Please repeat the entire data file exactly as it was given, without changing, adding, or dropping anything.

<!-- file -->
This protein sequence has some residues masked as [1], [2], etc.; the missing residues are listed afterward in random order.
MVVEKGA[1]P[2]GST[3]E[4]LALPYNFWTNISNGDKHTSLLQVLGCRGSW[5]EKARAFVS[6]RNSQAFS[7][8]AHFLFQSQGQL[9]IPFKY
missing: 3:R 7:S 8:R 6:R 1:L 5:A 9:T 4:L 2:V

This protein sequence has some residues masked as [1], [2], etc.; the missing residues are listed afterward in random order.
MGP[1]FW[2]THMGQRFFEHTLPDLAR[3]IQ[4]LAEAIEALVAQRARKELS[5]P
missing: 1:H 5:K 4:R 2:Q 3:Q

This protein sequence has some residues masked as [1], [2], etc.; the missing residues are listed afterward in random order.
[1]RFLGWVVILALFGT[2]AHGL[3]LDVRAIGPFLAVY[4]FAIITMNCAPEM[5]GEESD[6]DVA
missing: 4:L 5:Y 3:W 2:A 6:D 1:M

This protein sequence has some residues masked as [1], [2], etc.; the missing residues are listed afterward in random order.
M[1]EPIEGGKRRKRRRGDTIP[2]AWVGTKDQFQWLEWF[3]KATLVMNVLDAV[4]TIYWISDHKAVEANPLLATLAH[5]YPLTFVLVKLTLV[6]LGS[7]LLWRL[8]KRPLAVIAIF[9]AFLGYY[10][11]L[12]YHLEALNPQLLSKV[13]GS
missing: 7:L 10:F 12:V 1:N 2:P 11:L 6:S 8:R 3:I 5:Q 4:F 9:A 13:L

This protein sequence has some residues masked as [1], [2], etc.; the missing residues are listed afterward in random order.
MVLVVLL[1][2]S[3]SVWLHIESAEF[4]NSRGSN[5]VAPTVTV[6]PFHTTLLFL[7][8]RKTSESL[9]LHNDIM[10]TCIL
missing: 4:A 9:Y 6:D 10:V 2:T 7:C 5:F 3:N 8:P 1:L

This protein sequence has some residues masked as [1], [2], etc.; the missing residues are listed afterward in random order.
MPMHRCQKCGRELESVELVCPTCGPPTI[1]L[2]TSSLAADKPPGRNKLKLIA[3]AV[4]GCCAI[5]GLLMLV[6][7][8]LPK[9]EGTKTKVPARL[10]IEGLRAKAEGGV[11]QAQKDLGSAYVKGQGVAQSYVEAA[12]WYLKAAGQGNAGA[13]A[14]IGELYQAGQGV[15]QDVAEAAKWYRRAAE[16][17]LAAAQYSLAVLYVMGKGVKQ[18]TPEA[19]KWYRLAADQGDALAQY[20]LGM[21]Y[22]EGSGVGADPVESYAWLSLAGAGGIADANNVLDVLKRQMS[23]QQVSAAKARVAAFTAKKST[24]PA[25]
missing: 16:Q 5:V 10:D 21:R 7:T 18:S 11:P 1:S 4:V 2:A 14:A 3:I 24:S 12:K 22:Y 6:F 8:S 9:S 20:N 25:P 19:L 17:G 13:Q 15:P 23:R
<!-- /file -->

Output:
This protein sequence has some residues masked as [1], [2], etc.; the missing residues are listed afterward in random order.
MVVEKGA[1]P[2]GST[3]E[4]LALPYNFWTNISNGDKHTSLLQVLGCRGSW[5]EKARAFVS[6]RNSQAFS[7][8]AHFLFQSQGQL[9]IPFKY
missing: 3:R 7:S 8:R 6:R 1:L 5:A 9:T 4:L 2:V

This protein sequence has some residues masked as [1], [2], etc.; the missing residues are listed afterward in random order.
MGP[1]FW[2]THMGQRFFEHTLPDLAR[3]IQ[4]LAEAIEALVAQRARKELS[5]P
missing: 1:H 5:K 4:R 2:Q 3:Q

This protein sequence has some residues masked as [1], [2], etc.; the missing residues are listed afterward in random order.
[1]RFLGWVVILALFGT[2]AHGL[3]LDVRAIGPFLAVY[4]FAIITMNCAPEM[5]GEESD[6]DVA
missing: 4:L 5:Y 3:W 2:A 6:D 1:M

This protein sequence has some residues masked as [1], [2], etc.; the missing residues are listed afterward in random order.
M[1]EPIEGGKRRKRRRGDTIP[2]AWVGTKDQFQWLEWF[3]KATLVMNVLDAV[4]TIYWISDHKAVEANPLLATLAH[5]YPLTFVLVKLTLV[6]LGS[7]LLWRL[8]KRPLAVIAIF[9]AFLGYY[10][11]L[12]YHLEALNPQLLSKV[13]GS
missing: 7:L 10:F 12:V 1:N 2:P 11:L 6:S 8:R 3:I 5:Q 4:F 9:A 13:L

This protein sequence has some residues masked as [1], [2], etc.; the missing residues are listed afterward in random order.
MVLVVLL[1][2]S[3]SVWLHIESAEF[4]NSRGSN[5]VAPTVTV[6]PFHTTLLFL[7][8]RKTSESL[9]LHNDIM[10]TCIL
missing: 4:A 9:Y 6:D 10:V 2:T 7:C 5:F 3:N 8:P 1:L

This protein sequence has some residues masked as [1], [2], etc.; the missing residues are listed afterward in random order.
MPMHRCQKCGRELESVELVCPTCGPPTI[1]L[2]TSSLAADKPPGRNKLKLIA[3]AV[4]GCCAI[5]GLLMLV[6][7][8]LPK[9]EGTKTKVPARL[10]IEGLRAKAEGGV[11]QAQKDLGSAYVKGQGVAQSYVEAA[12]WYLKAAGQGNAGA[13]A[14]IGELYQAGQGV[15]QDVAEAAKWYRRAAE[16][17]LAAAQYSLAVLYVMGKGVKQ[18]TPEA[19]KWYRLAADQGDALAQY[20]LGM[21]Y[22]EGSGVGADPVESYAWLSLAGAGGIADANNVLDVLKRQMS[23]QQVSAAKARVAAFTAKKST[24]PA[25]
missing: 16:Q 5:V 10:D 21:R 7:T 18:S 11:P 1:S 4:V 2:A 14:A 3:I 24:S 12:K 22:Y 6:F 8:S 9:S 20:N 25:P 19:L 17:G 13:Q 15:P 23:R